Valparaiso mayor declares Chilean city bankrupt

By César Uco
22 April 2014

Valparaiso, the Chilean seaport whose hills were consumed by a ferocious fire that lasted two weeks, is bankrupt, according to its mayor, Jorge Castro. The city has no money even to meet teachers’ pension contributions, he said. The city owes the teachers US$45 million.

“The municipal budget is not even enough to pay the electrical bills,” declared the mayor. According to the Chilean newspaper El Mercurio, “the city is virtually bankrupt.”

Valparaiso is vital to Chile’s economic and political life. It is not only the country’s main port, but also the home of the National Congress, the headquarters of the Chilean Navy and other public services and state institutions such as the National Council of Culture and the Arts and the National Fisheries and Aquaculture. However, “there are hardly any new businesses,” notes El Mercurio.

The city, declared a UNESCO World Heritage Site, was ravaged by the fire, which began on April 12. “The poverty of [the city’s] inhabitants, and the inability to plan and manage the territory of a municipality without resources is what is behind the tragedy,” reports El Mercurio.

The worst fire in the city’s history consumed the hills of Valparaiso, where most residents are working class and poor. The fire left 15 dead, 2,900 homes destroyed, 12,500 homeless families and a burned area of over 1,070 hectares.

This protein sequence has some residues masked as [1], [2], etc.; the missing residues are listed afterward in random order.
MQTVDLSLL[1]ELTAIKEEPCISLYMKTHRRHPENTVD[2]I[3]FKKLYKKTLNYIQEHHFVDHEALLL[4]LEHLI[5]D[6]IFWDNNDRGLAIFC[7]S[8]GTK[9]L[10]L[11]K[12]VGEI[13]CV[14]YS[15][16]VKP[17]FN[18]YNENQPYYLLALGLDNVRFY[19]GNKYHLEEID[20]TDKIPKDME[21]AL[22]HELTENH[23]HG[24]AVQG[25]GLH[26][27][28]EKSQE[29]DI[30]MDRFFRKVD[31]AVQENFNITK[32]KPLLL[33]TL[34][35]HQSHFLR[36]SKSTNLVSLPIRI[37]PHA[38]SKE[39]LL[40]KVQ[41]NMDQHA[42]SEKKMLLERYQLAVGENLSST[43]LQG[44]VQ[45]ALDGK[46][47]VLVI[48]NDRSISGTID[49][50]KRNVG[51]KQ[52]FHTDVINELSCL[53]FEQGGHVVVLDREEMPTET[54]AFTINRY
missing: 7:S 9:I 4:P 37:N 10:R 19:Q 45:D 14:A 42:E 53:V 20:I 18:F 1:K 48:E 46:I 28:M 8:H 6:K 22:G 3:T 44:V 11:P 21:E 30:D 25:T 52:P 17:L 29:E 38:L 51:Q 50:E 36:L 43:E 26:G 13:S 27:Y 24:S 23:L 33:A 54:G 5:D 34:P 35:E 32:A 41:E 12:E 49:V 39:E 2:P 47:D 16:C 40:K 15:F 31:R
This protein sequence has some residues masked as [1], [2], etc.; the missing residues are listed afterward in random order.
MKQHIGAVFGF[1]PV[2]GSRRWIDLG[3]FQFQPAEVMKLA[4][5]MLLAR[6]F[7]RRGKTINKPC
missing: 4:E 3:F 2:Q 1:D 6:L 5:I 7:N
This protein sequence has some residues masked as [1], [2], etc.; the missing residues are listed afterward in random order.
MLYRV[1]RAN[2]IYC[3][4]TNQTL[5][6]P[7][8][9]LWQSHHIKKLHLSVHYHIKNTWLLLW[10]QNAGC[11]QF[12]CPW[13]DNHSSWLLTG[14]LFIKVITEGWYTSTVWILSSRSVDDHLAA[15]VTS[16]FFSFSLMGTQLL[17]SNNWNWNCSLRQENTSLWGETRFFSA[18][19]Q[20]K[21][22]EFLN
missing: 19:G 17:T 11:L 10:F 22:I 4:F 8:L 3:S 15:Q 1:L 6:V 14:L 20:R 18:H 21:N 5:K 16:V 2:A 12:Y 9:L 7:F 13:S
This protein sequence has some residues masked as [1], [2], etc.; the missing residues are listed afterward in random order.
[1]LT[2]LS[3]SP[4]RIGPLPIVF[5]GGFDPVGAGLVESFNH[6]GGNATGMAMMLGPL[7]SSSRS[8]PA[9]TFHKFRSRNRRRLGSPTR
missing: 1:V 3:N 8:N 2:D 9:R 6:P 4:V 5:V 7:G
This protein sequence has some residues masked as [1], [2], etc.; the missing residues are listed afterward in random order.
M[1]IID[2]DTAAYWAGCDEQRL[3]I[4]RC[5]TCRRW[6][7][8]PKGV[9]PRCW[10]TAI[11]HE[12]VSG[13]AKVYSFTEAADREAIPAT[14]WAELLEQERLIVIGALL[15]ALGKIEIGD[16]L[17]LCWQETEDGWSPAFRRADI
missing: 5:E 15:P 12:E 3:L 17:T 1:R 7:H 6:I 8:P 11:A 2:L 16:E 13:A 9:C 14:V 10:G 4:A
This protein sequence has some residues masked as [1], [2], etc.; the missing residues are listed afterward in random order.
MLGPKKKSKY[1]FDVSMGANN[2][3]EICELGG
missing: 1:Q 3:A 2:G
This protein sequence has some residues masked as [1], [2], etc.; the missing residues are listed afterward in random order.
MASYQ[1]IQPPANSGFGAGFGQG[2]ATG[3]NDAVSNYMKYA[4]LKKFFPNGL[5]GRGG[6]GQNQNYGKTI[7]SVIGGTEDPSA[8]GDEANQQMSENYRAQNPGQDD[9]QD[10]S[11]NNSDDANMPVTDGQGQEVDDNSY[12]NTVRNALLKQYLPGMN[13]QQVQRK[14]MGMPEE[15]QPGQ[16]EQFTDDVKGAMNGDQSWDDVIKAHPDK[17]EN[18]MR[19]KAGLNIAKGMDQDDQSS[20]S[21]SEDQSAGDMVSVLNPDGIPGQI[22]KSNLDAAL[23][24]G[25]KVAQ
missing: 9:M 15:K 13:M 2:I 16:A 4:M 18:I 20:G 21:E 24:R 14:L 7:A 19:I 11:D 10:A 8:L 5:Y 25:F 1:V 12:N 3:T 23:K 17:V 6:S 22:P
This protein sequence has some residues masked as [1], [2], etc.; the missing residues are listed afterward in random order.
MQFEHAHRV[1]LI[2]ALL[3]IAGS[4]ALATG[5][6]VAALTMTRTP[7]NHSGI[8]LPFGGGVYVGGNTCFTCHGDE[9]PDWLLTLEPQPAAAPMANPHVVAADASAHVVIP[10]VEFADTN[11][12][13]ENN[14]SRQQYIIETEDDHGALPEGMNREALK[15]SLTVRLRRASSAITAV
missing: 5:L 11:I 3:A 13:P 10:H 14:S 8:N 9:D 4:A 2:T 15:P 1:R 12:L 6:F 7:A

Moreover, the government admits the fire danger still persists. The military chief of the disaster area of Valparaiso, Admiral July Leiva, stated that the fire, while “contained, is not completely extinguished, because there could still be some hot spots, so we are going to keep working on this.” Several outbreaks of fire remain active, affecting the community of Santo Domingo, in the Region of Valparaíso.

There are indications that the initial wave of volunteers—mostly students—has left the city. The daily paper La Estrella de Valparaiso quoted volunteer Myriam Schalchli from Viña del Mar University, who is trying to organize help in the hills of La Cruz, as saying that 80 percent of the volunteers have left. She blames Mayor Castro for declaring, after thanking the volunteers arriving from all corners of Chile, that the city couldn’t take care of them and asserting that “a good way of helping was by not going to Valparaiso.”